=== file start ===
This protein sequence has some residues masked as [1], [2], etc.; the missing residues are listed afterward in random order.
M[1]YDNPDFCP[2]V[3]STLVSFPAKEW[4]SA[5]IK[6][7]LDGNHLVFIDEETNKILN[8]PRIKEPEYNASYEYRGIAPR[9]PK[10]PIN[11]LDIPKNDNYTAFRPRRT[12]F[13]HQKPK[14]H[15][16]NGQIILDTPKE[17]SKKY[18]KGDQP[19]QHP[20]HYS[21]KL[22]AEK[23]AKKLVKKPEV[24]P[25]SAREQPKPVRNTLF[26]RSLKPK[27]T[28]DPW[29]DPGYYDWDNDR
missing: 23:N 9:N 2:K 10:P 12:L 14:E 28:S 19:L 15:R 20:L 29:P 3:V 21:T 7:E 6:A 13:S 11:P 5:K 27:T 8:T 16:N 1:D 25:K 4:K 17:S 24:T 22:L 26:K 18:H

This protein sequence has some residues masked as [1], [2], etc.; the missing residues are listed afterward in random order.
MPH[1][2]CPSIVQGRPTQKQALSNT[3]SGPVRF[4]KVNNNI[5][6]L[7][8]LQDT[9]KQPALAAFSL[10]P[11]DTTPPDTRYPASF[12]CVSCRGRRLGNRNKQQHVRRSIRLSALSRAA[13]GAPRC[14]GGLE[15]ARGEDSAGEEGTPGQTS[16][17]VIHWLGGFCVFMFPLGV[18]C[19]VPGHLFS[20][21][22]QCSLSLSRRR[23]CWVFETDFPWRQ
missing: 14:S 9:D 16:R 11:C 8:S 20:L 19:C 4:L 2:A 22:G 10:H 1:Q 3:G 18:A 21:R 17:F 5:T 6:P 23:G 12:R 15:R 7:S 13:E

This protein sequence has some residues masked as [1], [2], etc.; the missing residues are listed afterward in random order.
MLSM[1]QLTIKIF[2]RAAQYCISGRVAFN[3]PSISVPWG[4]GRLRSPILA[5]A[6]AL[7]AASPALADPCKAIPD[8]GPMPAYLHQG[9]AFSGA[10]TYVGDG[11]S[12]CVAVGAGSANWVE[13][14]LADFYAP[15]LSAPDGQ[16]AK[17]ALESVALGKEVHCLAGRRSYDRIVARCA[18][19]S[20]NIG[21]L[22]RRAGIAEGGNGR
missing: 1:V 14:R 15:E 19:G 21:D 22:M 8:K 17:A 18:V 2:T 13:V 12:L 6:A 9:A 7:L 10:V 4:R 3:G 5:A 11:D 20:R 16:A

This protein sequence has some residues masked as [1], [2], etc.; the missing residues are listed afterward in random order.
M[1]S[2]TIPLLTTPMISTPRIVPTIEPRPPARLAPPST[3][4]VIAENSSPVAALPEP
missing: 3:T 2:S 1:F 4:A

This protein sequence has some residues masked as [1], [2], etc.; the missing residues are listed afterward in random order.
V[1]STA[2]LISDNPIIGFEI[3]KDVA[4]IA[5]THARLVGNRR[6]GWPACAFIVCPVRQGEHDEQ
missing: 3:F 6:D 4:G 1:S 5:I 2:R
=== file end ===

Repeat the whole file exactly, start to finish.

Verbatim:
This protein sequence has some residues masked as [1], [2], etc.; the missing residues are listed afterward in random order.
M[1]YDNPDFCP[2]V[3]STLVSFPAKEW[4]SA[5]IK[6][7]LDGNHLVFIDEETNKILN[8]PRIKEPEYNASYEYRGIAPR[9]PK[10]PIN[11]LDIPKNDNYTAFRPRRT[12]F[13]HQKPK[14]H[15][16]NGQIILDTPKE[17]SKKY[18]KGDQP[19]QHP[20]HYS[21]KL[22]AEK[23]AKKLVKKPEV[24]P[25]SAREQPKPVRNTLF[26]RSLKPK[27]T[28]DPW[29]DPGYYDWDNDR
missing: 23:N 9:N 2:K 10:P 12:L 14:E 28:S 19:L 15:R 20:L 29:P 3:V 21:T 7:E 6:A 13:S 11:P 5:K 27:T 8:T 16:N 1:D 25:K 4:K 17:S 24:T 22:L 26:K 18:H

This protein sequence has some residues masked as [1], [2], etc.; the missing residues are listed afterward in random order.
MPH[1][2]CPSIVQGRPTQKQALSNT[3]SGPVRF[4]KVNNNI[5][6]L[7][8]LQDT[9]KQPALAAFSL[10]P[11]DTTPPDTRYPASF[12]CVSCRGRRLGNRNKQQHVRRSIRLSALSRAA[13]GAPRC[14]GGLE[15]ARGEDSAGEEGTPGQTS[16][17]VIHWLGGFCVFMFPLGV[18]C[19]VPGHLFS[20][21][22]QCSLSLSRRR[23]CWVFETDFPWRQ
missing: 14:S 9:D 16:R 11:C 8:S 20:L 19:C 4:L 2:A 22:G 10:H 1:Q 3:G 18:A 21:R 17:F 5:T 6:P 23:G 12:R 15:R 7:S 13:E

This protein sequence has some residues masked as [1], [2], etc.; the missing residues are listed afterward in random order.
MLSM[1]QLTIKIF[2]RAAQYCISGRVAFN[3]PSISVPWG[4]GRLRSPILA[5]A[6]AL[7]AASPALADPCKAIPD[8]GPMPAYLHQG[9]AFSGA[10]TYVGDG[11]S[12]CVAVGAGSANWVE[13][14]LADFYAP[15]LSAPDGQ[16]AK[17]ALESVALGKEVHCLAGRRSYDRIVARCA[18][19]S[20]NIG[21]L[22]RRAGIAEGGNGR
missing: 1:V 14:R 15:E 19:G 21:D 22:M 8:K 17:A 18:V 2:T 13:V 12:L 6:A 9:A 7:L 10:V 4:R 3:G 5:A 11:D 20:R 16:A

This protein sequence has some residues masked as [1], [2], etc.; the missing residues are listed afterward in random order.
M[1]S[2]TIPLLTTPMISTPRIVPTIEPRPPARLAPPST[3][4]VIAENSSPVAALPEP
missing: 3:T 2:S 1:F 4:A

This protein sequence has some residues masked as [1], [2], etc.; the missing residues are listed afterward in random order.
V[1]STA[2]LISDNPIIGFEI[3]KDVA[4]IA[5]THARLVGNRR[6]GWPACAFIVCPVRQGEHDEQ
missing: 3:F 6:D 4:G 1:S 5:I 2:R